Mar 21, 2010 06:01 AM|gunteman|LINK
But from a team lead perspective, "drag and drop and controls" may sound like something that can boost RAD in terms of productivity
I think the key word here is"may". Drag and drop can definitely be a productivity booster in many environments, but when it comes to web development and HTML it tends to get in the way instead. The reason is simply that the complexity that the WYSIWYG, Drag
and Drop and Components attempt to hide, isn't very complex at all, and even novice developers with very basic application scenarios will very soon want access to the innards of the rendering process. Even WYSIWYG HTML editors, such as Adobe DreamWeaver, have
a very limited market penetration, simply because the things they hide are things most developers actually want access to. They're great tools, but more often than not they're used as text editors with powerful HTML support, and the WYSIWYG/Designer modes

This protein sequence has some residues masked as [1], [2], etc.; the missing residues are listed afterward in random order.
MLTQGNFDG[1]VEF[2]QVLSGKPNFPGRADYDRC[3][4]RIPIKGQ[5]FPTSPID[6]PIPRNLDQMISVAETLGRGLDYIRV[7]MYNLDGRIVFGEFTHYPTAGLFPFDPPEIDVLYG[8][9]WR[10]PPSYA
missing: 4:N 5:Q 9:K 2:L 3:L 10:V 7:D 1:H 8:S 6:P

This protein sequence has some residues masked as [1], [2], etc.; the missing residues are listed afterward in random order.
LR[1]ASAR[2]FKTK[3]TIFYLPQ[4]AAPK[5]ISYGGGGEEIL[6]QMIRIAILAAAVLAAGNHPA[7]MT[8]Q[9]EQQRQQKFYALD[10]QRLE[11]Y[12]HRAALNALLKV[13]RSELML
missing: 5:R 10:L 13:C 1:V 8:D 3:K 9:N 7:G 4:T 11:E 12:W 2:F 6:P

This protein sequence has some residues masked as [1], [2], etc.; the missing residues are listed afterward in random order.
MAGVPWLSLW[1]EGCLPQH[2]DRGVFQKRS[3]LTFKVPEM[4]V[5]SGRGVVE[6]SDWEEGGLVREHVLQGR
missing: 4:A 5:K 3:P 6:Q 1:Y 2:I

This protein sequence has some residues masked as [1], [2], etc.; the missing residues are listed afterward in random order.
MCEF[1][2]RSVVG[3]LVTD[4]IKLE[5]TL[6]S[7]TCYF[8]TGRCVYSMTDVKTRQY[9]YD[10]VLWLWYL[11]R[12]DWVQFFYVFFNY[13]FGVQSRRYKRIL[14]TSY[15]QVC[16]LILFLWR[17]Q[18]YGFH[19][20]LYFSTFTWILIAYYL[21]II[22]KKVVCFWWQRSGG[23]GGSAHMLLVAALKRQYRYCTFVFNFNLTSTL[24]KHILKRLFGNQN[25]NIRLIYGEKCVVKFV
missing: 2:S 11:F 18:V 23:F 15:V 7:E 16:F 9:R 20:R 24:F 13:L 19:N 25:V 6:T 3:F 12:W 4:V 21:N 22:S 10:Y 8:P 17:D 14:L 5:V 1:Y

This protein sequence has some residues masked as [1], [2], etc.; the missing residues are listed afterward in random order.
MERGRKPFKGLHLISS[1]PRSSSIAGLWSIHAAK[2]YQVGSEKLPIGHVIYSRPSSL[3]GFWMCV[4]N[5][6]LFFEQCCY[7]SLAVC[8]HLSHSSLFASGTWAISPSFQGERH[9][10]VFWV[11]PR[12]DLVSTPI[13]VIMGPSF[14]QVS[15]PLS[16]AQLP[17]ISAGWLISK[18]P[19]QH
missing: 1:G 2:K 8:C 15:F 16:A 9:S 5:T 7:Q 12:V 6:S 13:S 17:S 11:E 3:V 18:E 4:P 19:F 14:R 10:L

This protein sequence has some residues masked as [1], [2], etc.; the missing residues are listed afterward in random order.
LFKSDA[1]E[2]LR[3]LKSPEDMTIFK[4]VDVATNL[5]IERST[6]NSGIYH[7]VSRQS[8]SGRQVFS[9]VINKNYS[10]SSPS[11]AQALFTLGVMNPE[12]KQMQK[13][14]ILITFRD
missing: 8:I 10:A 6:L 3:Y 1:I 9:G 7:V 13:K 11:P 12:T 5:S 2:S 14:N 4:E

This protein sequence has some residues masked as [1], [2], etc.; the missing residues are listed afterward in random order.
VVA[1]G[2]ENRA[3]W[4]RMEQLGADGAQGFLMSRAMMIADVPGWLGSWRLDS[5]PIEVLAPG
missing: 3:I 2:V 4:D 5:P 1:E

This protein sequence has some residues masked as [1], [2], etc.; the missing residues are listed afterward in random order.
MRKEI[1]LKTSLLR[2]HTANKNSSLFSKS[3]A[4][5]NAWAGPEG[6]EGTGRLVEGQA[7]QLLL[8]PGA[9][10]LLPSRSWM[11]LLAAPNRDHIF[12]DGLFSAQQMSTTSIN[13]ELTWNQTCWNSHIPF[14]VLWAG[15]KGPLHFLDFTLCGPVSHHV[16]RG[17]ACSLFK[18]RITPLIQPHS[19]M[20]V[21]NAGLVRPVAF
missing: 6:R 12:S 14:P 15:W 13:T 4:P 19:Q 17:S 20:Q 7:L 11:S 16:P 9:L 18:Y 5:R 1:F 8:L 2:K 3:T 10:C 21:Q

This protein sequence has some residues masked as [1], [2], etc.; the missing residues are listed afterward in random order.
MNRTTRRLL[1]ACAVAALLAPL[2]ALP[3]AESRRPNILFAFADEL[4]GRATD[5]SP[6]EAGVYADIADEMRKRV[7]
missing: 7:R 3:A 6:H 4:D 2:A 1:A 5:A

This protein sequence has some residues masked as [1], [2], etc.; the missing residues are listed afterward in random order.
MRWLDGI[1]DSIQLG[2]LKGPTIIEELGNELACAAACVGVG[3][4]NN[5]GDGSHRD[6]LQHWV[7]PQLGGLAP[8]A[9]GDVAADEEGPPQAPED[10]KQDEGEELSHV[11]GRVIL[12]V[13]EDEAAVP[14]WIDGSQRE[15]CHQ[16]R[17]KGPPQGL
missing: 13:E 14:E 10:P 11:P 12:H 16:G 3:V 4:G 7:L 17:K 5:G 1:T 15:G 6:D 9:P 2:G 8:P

are left unused.
While WebForms have indeed succeded in many areas, the abstraction layer that it had to introduce certainly didn't come without sacrifice. On these forums, questions like "how to include a link in a grid?" or "how to post to a different page?" or "how to
make one table row in a different color?" are not uncommon. Ask the same questions on a PHP forum and the response will be "Huh? You're kidding, right?". We're spending a worryingly large amount of time solving issues that has never been an issue in (most)
other environments and the time we were supposed to save by using a smart framework is eaten up.
That said, if someone wants to build an MVC view engine with some kind of component support and maybe even a bit of design time support, I'm all for it, but I don't think that Microsoft should introduce more complexity into the framework, only to get more
stuff that looks fabulous on the product demos but end up becoming hurdles instead.